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## 69 thoughts on “Homework 25.B”

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In order to find the reactions from A and B, couldn't you just look at the overall FBD and use moments, Fx, and Fy to solve? Is the reason you can't do this because you don't know the distance (r) for the W weight?

The reason is not that you don't know r, actually when you solve it you will find r cancelled out. The reason is actually that there are four unknowns, which is Ax, Bx, Ay, By, and there are only three equations which is moment, Fx, Fy. You cannot solve for four unknowns using just three equations and this is where you should do FBDs for each individual part of the structure.

I am assuming that there should be a Cx and a Cy force couple at point C?

And if you were to break up the whole arrangement into bar AD and CB, which one would these force couples act on?

Hi Alexander, there are x and y reactions at C, but I don't think there is a moment because C is a pin joint. There is a lecture example similar to this one that you can reference.

Is the tension from the cable on BC equal to W/2?

If you draw out the FBD of the small pulley and the block, you have ΣF = T + T - W = 0. If you rearrange that you do come up with T = W/2, yes.

Will there be reaction forces at the pin joint at D?

I don't see any myself. There's just the tensions from the pulley.

I have the same question, even though it is an ideal pulley, wouldn't rope pull it down left due to the tension in the cables?

when you draw the FBD for the pulley d, the horizontal tension and the vertical tension would be equal from moment equation, and from the fx and fy equation the reaction force Dx and Dy would equal each the vertical and horizontal tension.

The only reaction forces on the pulley would be from the string. Which will W/2 in both directions.

That is correct, when looking at the diagram I determined that the only reactions would be the weight of the pulley equally distributed from the string, giving us W/2 in both ways.

I drew all of my FBDs but I feel like I have too many unknowns. Any advice on the best place to start?

Joint C seemed like a good bridging point between the different FBD's for me. Try using this as the substitution starter.

I drew two FBD's (one for beam AD one for beam BC). I then used the FBD for AD and took the moment about A to get Fbc. You can then plug Fbc's components into your net force in the y and x-direction to get your reaction at A.

Is there a reaction in the y-direction at E? If the tension is pulling only in the x?

I believe we can ignore E and just focus on the horizontal tension coming off of D for our equations.

^ That is what I did and it worked out well for me

The one problem I'm having is the radius. I feel like the process to solve this problem is similar to the last example in lecture 24. However, the radius is now unknown and doing the moment of the global equalibrium in respect to B, I get a W(d-r) within the equation. Any suggestions on what I should do?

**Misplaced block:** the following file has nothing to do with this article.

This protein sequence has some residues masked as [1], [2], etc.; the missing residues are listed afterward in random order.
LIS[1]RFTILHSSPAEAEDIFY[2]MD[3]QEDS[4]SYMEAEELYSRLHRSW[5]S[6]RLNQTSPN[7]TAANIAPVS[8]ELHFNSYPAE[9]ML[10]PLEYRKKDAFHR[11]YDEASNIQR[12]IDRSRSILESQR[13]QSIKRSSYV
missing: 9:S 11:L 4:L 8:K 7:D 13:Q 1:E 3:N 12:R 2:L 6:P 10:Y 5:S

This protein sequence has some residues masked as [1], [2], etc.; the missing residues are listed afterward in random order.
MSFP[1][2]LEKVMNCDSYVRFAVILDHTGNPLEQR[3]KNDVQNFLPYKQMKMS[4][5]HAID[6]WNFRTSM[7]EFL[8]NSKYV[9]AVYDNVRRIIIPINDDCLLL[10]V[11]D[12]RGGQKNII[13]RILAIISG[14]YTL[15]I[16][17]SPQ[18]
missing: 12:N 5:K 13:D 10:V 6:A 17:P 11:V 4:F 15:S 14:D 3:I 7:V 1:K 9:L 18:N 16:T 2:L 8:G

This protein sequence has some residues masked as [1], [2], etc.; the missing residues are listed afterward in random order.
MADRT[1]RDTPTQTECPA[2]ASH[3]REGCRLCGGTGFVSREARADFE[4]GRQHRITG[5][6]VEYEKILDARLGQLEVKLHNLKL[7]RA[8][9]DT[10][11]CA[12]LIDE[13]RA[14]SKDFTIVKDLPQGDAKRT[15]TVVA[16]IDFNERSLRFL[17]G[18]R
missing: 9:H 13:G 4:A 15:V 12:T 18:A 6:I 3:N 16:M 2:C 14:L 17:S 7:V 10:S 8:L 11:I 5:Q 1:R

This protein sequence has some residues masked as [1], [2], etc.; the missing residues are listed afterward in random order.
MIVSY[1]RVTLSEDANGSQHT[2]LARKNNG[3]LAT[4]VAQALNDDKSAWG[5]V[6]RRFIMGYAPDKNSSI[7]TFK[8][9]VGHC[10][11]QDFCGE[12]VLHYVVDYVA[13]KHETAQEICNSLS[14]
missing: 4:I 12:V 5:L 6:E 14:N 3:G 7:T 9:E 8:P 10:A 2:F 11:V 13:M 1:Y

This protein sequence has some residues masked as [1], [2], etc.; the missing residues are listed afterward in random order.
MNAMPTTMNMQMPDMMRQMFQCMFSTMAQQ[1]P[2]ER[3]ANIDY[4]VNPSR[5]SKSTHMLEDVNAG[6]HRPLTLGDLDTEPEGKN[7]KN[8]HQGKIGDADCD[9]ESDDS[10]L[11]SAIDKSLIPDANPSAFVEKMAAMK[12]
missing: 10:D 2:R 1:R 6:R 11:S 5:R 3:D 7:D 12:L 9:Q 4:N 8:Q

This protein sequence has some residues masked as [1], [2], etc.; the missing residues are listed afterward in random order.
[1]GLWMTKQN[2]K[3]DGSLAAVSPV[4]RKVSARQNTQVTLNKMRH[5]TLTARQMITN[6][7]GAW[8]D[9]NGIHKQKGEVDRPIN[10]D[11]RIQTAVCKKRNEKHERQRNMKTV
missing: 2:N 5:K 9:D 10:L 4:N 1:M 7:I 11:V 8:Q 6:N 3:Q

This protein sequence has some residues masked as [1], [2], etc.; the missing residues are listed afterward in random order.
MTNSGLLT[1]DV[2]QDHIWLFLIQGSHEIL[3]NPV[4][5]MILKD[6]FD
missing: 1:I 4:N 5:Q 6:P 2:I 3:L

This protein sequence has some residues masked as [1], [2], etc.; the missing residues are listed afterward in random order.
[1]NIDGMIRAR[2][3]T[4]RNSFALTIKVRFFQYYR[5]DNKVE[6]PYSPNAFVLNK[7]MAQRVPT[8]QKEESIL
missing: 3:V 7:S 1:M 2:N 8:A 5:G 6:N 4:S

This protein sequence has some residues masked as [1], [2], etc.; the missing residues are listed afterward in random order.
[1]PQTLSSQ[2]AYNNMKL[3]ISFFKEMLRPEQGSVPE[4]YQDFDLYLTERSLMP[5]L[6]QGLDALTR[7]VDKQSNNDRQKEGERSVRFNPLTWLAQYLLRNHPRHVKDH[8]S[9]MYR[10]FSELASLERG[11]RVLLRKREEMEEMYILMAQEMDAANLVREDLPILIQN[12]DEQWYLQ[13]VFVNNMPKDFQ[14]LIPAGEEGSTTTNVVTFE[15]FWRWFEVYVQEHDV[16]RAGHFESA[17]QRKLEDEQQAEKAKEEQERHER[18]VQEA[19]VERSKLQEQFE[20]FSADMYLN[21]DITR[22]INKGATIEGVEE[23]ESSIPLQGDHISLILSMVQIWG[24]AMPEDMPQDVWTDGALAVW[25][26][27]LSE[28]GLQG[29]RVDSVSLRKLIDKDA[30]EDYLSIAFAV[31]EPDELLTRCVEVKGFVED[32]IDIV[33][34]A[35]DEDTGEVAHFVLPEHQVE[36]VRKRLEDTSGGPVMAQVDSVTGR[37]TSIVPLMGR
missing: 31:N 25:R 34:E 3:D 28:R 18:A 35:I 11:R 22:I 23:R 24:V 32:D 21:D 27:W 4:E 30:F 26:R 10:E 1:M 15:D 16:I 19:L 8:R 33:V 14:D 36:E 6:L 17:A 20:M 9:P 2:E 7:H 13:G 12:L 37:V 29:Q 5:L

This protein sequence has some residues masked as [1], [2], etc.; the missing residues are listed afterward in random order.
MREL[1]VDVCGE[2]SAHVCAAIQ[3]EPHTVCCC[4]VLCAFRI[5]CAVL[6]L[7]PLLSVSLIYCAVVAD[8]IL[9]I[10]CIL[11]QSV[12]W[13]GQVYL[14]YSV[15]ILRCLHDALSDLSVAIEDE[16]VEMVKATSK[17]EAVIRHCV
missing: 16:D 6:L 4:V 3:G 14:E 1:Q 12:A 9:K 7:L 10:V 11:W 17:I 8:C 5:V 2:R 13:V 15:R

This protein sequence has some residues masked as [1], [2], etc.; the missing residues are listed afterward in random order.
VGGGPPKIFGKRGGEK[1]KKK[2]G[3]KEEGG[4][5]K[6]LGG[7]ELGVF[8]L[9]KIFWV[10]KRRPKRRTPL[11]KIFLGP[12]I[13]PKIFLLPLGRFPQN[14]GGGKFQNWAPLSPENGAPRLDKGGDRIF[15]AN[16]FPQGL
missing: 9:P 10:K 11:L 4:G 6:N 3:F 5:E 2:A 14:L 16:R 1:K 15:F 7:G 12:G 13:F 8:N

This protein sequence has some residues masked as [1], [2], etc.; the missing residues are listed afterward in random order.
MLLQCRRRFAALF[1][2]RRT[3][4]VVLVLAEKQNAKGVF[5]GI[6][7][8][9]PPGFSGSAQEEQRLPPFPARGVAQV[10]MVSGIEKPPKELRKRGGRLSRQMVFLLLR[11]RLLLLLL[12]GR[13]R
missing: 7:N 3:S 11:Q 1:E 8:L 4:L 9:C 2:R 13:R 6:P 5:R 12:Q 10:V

Hi Alexander,

I would take a look at some of the other forces that are on the global FBD; namely, there should be a force from the cable near the top of the diagram. Accounting for this should allow you to cancel out any r's in the equation and leave you with only d's and W's.

Should we split up C into multiple forces of CB, CA, and CD, or do we just need CB?

Hi Maya,

Since the two links are both multi-force members, there will just be two reactions at C: Cx, and Cy. One link will feel these reactions in their positive directions, and the other will feel them equally, but in opposite directions. Hope this helps!

Can you still solve for moments in the overall FBD even though there is a pin than can move internally at C?

I believe that if you take the global FBD you should not account for the forces on C

I'm struggling to find one of the reaction forces without a moment equation. I split up the members into AD and BC and have moment equations about C but I can't seem to figure out how to get one of the variables without these.

Hi Aaron,

Try and find reaction forces Ay and By from the global FBD. This will make solving for those moment equations about C possible. Remember to account for the tension force in the global FBD, and the r's should cancel out.

I just wanted to make sure, when drawing the FBD for member BC we only take into account one tension that is the one that is (d) away from C right?

yes

Is it possible to solve for the reaction forces without taking moment equations because when I drew the three FBDs I saw that I can solve for the unknowns with only the Fx and Fy equations.

Double check your process. Moment equation is usually needed.

Are there reaction forces at E? I'm thinking that there's only a reaction force in the x direction because of the rope that's pulling tension, but I may be wrong...

I believe you are correct. There should only be a reaction in the X direction at point E.

I keep getting my reaction forces to cancel out and getting 0, does anybody have any tips?

Is the member CB two-force member ??

forces are applied at C, B, and the middle. So No.

Member CB is not a 2 force member, as there are reaction forces at C and B as well as the tension force at the midpoint. This problem does not have and 2 force members